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ESSEX FREE PRESS ARTICLE on CHC SUMMER RECREATION PROGRAM

Posted: September 3, 2013

Jennifer Cranston, reporter with The Essex Free Press posted this report on August 29, 2013.

CITY KIDS CELEBRATE END OF SUMMER IN THE COUNTRY

About 80 children from Windsor came to Co-An Park to celebrate the end of summer.

These children are participants in a summer recreation program run by Windsor Essex Community Housing Corporation and come from seven communities across Windsor. The children range in age from 5-12. The program is about 25 years old, and is run at no cost to the families.

This program employs university and high school students as counselors and some of the administration.

Sara Power of Maidstone is the Administration Coordinator and supervises all the camps. This is her seventh year with the program and she is sad to say it will be her last. She has finished her studies at the University of Windsor and will move on to a year-round program studying law at Queens University in Kingston.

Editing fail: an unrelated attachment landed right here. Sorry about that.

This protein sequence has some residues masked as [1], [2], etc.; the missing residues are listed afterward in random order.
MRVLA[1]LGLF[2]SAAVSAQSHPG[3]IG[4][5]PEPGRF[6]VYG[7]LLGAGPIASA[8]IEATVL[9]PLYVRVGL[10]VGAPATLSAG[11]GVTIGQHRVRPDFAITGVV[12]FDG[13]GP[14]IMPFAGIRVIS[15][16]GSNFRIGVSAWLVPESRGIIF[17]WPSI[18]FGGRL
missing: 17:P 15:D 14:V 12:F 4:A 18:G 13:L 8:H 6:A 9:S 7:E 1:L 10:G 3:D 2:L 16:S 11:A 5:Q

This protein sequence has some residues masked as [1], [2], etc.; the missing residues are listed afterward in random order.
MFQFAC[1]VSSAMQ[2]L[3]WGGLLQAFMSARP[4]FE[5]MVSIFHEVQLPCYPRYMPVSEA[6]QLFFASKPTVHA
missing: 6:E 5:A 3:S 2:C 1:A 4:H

“I love this program,” she said. “The relationships you build with these kids are incredible.”

She says that one of her favorite parts of the program is getting children doing activities in the community that they might not normally have access to. The children get to go swimming regularly and go to see a movie and visit Seacliff Beach in Leamington and Blue Water Fun Park in Sarnia.

Power says one of the most important parts of the program is community building. Children meet their neighbours and make friends of them. During trips they meet children from neighbouring communities and build relationships there as well.

This year was the first year for a youth program for children aged 12-16. That program was designed and run by Tyler Leal who just finished his studies in peace and conflict resolution at the University of Waterloo.

Leal explained that the program was a lot like summer camp but geared to older children. The youth participated in workshops at New Beginnings and enjoyed visits by University of Windsor athletes who promoted post secondary education and healthy living. They also had a visit from an art teacher. Those children voted to end their summer playing laser tag so they were absent from the picnic.

“For a lot of them it was their first time and they had a blast,” said Leal.

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